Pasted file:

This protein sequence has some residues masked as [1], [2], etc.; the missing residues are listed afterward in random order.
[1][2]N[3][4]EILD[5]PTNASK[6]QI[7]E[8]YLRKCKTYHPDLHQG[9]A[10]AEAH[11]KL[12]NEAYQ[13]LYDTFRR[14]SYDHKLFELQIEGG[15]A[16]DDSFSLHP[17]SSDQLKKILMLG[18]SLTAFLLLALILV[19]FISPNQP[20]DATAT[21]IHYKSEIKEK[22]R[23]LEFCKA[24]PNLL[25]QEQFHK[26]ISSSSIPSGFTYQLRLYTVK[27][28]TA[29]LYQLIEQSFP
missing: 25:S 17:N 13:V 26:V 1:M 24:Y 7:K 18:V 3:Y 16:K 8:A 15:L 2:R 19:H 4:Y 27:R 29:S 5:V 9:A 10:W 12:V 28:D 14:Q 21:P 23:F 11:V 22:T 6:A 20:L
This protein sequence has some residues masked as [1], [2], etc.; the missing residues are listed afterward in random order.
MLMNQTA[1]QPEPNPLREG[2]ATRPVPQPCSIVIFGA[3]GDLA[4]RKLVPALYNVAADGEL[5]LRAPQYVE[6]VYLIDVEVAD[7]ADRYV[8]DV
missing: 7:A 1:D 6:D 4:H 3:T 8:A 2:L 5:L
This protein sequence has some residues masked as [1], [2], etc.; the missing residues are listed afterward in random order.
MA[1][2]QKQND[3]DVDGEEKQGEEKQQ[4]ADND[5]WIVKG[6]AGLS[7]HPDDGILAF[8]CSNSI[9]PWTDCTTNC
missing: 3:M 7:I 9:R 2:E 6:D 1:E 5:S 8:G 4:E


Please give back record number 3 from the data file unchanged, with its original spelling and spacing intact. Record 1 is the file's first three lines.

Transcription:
This protein sequence has some residues masked as [1], [2], etc.; the missing residues are listed afterward in random order.
MA[1][2]QKQND[3]DVDGEEKQGEEKQQ[4]ADND[5]WIVKG[6]AGLS[7]HPDDGILAF[8]CSNSI[9]PWTDCTTNC
missing: 3:M 7:I 9:R 2:E 6:D 1:E 5:S 8:G 4:E